HH Dalai Lama hosted Archbishop Desmond Tutu at The Tibetan Children’s Village, a boarding school/orphanage in Dharamsala, North India, for children from Tibet. Each child stood up to tell the story of how he or she arrived at this school. One girl spoke of being hid in the bus cushions so the Chinese border police would not find her. But when she spoke the words, “my family” she could not go on and broke into tears.
The audience went still. Tutu’s daughter gently approached her and enfolded her in her arms. Tutu gravely said, “Sorry.” But HH Dalai Lama spoke up, explaining this separation was an opportunity to learn about her culture.
How do we find joy in the face of life’s inevitable suffering?
In “Mission Joy,” HH Dali Lama and Archbishop Tutu tell their own stories of tragedy and grief. The Dalai Lama was removed from his mother at two years of age. There was no monk to serve as a loving parent figure. He was groomed to be the leader of the Tibetans, but had to flee for his life instead.
On the other hand, the Archbishop spoke softly about not intervening for his mother who suffered when his father changed character when he got drunk.
They asked each other how they overcame their sadness and grief. Their explanations reflect a universal spiritual message that transcends the constructs of separate religious sects.
Why did they meet?
Archbishop Desmond Tutu was planning his 80th birthday for Sept. 7, 2011, in the Republic of South Africa. Because of sensitivity to China’s claim on Tibet, HH Dalai Lama was refused a visa. Tutu, who with Nelson Mandela brought apartheid to an end in South Africa, was appalled. But they found another way to celebrate.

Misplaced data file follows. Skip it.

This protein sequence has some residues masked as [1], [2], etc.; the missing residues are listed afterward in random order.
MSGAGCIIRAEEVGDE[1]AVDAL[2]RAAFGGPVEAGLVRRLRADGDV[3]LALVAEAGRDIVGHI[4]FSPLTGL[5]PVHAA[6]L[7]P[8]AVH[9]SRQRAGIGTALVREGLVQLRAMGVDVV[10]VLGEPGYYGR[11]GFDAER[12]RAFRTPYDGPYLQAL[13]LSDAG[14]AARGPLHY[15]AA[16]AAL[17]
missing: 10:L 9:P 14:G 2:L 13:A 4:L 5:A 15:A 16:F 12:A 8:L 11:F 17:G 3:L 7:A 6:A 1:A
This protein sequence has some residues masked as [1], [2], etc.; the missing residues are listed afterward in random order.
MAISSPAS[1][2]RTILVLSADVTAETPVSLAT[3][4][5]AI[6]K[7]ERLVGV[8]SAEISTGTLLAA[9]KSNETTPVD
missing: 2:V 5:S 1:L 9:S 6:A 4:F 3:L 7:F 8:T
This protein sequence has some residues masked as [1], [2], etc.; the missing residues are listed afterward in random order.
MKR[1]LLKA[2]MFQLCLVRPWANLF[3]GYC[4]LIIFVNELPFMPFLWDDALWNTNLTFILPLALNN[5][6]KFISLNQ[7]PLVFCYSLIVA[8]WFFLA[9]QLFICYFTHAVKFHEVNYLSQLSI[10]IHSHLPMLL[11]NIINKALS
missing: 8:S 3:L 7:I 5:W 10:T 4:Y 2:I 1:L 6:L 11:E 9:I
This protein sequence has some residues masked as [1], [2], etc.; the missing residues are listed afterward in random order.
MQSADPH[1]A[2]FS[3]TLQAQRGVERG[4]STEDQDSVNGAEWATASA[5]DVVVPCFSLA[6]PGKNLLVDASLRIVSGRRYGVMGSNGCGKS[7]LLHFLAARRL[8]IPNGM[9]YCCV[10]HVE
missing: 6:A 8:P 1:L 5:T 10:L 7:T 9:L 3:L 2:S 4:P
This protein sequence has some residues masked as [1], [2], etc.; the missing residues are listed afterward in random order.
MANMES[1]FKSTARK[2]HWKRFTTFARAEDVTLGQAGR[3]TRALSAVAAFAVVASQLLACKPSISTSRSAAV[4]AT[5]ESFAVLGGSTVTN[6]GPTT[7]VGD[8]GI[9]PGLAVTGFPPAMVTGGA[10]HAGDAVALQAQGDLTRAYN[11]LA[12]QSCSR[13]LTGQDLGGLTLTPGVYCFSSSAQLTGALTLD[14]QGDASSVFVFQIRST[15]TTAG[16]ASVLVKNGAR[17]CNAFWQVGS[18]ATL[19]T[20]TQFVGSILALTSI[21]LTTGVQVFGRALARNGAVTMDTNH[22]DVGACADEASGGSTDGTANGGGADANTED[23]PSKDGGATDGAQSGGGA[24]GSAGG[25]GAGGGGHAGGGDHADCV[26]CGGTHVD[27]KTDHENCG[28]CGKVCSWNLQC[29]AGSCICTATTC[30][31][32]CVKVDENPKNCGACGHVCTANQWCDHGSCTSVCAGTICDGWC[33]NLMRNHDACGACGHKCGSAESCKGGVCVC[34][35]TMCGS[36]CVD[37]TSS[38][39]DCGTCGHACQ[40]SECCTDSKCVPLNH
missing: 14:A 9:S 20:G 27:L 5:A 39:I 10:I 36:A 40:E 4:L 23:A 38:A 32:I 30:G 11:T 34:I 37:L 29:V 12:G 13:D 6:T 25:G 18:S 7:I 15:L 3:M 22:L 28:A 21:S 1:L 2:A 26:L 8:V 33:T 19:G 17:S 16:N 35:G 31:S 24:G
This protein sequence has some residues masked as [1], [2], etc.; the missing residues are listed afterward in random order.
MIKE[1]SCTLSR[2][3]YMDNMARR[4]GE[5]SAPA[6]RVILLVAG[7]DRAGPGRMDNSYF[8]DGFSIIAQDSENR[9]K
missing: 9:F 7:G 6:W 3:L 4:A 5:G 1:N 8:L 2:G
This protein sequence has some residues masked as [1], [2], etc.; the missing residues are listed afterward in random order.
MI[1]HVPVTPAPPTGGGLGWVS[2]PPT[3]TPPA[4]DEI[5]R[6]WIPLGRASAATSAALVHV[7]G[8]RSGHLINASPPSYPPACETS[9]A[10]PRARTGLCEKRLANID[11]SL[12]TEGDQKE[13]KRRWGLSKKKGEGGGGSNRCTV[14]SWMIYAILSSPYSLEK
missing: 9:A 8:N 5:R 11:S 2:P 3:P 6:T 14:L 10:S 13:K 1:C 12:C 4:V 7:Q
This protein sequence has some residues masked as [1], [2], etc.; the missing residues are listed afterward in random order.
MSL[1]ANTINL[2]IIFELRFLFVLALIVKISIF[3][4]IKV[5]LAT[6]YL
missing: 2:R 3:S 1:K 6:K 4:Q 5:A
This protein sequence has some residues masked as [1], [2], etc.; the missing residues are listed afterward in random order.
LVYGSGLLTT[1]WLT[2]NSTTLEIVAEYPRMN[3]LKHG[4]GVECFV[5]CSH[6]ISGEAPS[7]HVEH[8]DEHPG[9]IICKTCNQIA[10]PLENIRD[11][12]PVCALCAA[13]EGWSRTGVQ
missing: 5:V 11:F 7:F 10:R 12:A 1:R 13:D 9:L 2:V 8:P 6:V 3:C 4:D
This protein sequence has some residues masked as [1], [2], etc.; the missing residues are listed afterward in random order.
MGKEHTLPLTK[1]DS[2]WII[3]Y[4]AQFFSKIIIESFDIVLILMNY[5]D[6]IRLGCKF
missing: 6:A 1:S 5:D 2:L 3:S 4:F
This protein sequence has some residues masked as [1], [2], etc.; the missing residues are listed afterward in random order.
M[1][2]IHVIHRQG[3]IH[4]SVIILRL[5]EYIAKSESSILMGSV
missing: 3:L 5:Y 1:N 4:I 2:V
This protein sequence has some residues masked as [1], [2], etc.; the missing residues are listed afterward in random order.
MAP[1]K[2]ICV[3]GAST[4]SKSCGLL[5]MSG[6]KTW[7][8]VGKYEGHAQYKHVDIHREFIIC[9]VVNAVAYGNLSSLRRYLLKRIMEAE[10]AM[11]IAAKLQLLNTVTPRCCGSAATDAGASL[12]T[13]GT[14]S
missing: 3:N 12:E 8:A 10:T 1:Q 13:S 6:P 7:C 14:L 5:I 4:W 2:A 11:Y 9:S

In April of 2015, Archbishop Tutu was able to travel to Dharamsala where they celebrated their birthdays together, trying to blow out trick candles that kept coming back lit.
HH Dalai Lama brought the Archbishop into his sacred sanctum. There Tutu wanted to give communion, the most sacred of sacraments, to his friend. Both have dogma prohibiting this. HH Dalai Lama is not a Christian and he cannot drink wine. But this situation provided yet another opportunity, and example, of how to think beyond restrictions.
Archbishop Tutu and HH Dalai Lama, both Nobel Peace Prize winners, co-wrote a book published in 2016: “The Book of Joy: Lasting Happiness in a Changing World,” based on this 2015 visit. Yes, there is suffering, but while that deepens compassion and empathy it also forces another path, “another opportunity.”
“Mission Joy,” directed by Academy Award-winning director Louie Psihoyosis, is simply a must-see. It is infused with valuable instruction while simultaneously reflecting how these two spiritual brothers express their teaching in their lives.
Premiering at the Tribeca Film Festival on June 12, this inspiring film will be available for streaming through June 23, 2021.
An OPS production
In association with The John Templeton Foundation, The Fetzer Institute
In association with Diamond Docs, Idea Architects, Voices4Freedom
Director: Louie Psihoyos
Co-Director: Peggy Callahan
Producer: Peggy Callahan and Mark Monroe
Co-Producer: John Negropontes
Edited by Joshua Altman, Barry O Donnell, Matt Stamm
Edited by Andrew Buckland
Original Music Compositions: Dominic Messinger
Executive Producers: Geralyn Dreyfous, Regina K. Scully, Orly Ravid, Susan Bauer-Wu, Rip Gellein, Paulo Lima, Connie Kimmerer, The Gael Foundation, Joni Winston, Tommee May, Jessie Creel, Louie Psihoyos, Darla Anderson, Damien de Froberville, Peggy Callahan, Mari Snyder Johnson, Shannon O’Leary Joy, Jane Kachmer, Jamie Drummond, Bridgit Lombard, Pam Omidyar, Shannon Sedgwick Davis, Mpho Tutu van Furth, Thupten Jinpa Langri, and Doug Abrams
Featuring: His Holiness the Dalai Lama, Archbishop Desmond Tutu, Thupten Jinpa Langri, Mpho Tutu van Furth, and Doug Abrams
Publicity/Press Contact: Adam J. Segal • The 2050 Group – Publicity
Official Website and how to view: https://tribecafilm.com/films/mission-joy-finding-happiness-in-troubled-times-2021
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